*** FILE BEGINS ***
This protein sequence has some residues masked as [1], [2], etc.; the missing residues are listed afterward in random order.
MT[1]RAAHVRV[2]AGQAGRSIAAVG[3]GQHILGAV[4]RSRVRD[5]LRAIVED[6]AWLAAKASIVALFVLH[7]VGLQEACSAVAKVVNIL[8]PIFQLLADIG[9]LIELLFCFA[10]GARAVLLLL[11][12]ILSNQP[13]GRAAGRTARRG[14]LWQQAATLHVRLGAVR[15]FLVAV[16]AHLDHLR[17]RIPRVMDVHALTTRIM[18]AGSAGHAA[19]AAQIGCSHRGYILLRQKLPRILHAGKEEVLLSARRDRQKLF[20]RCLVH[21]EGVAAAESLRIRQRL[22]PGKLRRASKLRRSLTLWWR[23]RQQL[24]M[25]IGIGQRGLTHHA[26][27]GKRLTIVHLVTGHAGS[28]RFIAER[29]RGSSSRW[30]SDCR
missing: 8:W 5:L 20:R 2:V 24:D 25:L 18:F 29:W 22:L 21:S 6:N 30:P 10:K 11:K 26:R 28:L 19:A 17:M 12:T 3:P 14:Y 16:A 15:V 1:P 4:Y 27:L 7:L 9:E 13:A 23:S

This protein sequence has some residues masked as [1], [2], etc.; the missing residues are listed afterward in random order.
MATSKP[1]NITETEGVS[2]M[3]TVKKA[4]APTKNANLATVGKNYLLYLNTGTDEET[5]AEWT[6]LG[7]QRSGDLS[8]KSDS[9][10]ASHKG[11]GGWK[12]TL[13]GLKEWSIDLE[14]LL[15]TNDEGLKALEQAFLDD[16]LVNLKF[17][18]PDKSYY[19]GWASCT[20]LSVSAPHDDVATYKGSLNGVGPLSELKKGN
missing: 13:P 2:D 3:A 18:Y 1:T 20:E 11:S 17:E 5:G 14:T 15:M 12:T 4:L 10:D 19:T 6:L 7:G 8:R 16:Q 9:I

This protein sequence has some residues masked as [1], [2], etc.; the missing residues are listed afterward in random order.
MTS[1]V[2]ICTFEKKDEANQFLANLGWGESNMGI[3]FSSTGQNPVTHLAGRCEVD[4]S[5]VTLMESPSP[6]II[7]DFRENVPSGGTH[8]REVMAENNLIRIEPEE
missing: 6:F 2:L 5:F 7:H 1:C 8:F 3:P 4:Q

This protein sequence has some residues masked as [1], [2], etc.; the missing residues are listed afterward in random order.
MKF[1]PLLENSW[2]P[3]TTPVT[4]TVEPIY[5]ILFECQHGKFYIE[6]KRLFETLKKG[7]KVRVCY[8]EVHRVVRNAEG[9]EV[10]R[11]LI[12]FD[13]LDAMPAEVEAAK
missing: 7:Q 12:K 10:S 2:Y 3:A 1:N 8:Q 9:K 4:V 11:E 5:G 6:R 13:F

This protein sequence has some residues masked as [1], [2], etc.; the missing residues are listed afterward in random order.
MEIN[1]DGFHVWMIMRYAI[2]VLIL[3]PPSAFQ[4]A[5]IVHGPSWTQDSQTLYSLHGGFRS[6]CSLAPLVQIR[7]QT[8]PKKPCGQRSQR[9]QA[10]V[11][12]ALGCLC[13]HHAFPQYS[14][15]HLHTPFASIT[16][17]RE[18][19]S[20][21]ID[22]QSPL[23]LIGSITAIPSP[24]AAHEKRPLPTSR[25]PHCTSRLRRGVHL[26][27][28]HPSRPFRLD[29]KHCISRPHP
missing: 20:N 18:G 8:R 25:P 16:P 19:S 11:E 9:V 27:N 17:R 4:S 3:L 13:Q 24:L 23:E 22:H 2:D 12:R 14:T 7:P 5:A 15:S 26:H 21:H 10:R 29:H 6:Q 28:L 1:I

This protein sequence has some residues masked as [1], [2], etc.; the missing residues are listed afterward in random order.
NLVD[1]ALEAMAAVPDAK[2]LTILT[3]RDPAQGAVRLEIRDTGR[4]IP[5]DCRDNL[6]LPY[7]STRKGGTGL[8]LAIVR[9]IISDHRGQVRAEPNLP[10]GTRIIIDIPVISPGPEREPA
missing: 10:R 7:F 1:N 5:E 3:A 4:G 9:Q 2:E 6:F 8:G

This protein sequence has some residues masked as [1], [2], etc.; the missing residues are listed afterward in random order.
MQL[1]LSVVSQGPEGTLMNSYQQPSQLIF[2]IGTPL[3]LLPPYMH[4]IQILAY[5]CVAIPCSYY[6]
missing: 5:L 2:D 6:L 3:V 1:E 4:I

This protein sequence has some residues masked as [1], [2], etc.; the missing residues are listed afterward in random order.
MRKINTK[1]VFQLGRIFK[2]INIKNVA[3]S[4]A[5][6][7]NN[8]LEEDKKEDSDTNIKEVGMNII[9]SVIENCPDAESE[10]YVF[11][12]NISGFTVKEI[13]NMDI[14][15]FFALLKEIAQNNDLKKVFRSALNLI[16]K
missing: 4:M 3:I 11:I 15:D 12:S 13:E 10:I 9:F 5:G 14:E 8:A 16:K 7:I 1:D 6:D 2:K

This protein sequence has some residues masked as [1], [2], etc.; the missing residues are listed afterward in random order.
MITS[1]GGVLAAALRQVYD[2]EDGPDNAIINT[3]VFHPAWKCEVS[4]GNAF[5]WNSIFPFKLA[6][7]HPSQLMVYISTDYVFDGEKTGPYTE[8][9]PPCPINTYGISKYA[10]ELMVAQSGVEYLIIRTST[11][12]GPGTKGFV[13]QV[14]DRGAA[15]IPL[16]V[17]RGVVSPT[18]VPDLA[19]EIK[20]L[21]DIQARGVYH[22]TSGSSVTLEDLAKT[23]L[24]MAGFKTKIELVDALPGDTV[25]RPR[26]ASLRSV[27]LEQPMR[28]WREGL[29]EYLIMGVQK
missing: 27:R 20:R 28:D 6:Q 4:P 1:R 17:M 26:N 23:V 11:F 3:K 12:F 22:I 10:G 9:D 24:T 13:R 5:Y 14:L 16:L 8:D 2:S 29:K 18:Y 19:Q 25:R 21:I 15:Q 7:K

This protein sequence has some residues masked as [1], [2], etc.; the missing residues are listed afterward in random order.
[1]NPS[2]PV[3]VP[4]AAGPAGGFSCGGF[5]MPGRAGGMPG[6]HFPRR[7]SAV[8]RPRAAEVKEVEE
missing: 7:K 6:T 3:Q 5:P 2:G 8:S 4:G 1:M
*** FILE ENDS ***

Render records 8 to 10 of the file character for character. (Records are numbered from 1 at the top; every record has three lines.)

This protein sequence has some residues masked as [1], [2], etc.; the missing residues are listed afterward in random order.
MRKINTK[1]VFQLGRIFK[2]INIKNVA[3]S[4]A[5][6][7]NN[8]LEEDKKEDSDTNIKEVGMNII[9]SVIENCPDAESE[10]YVF[11][12]NISGFTVKEI[13]NMDI[14][15]FFALLKEIAQNNDLKKVFRSALNLI[16]K
missing: 4:M 3:I 11:I 15:D 12:S 13:E 10:I 9:F 5:G 14:E 8:A 16:K 7:I 1:D 6:D 2:K

This protein sequence has some residues masked as [1], [2], etc.; the missing residues are listed afterward in random order.
MITS[1]GGVLAAALRQVYD[2]EDGPDNAIINT[3]VFHPAWKCEVS[4]GNAF[5]WNSIFPFKLA[6][7]HPSQLMVYISTDYVFDGEKTGPYTE[8][9]PPCPINTYGISKYA[10]ELMVAQSGVEYLIIRTST[11][12]GPGTKGFV[13]QV[14]DRGAA[15]IPL[16]V[17]RGVVSPT[18]VPDLA[19]EIK[20]L[21]DIQARGVYH[22]TSGSSVTLEDLAKT[23]L[24]MAGFKTKIELVDALPGDTV[25]RPR[26]ASLRSV[27]LEQPMR[28]WREGL[29]EYLIMGVQK
missing: 27:R 20:R 28:D 6:Q 4:P 1:R 17:M 26:N 23:V 11:F 3:K 12:F 22:I 10:G 9:D 24:T 13:R 5:Y 14:L 16:L 8:D 2:S 29:K 18:Y 19:Q 25:R 21:I 15:Q 7:K

This protein sequence has some residues masked as [1], [2], etc.; the missing residues are listed afterward in random order.
[1]NPS[2]PV[3]VP[4]AAGPAGGFSCGGF[5]MPGRAGGMPG[6]HFPRR[7]SAV[8]RPRAAEVKEVEE
missing: 7:K 6:T 3:Q 5:P 2:G 8:S 4:G 1:M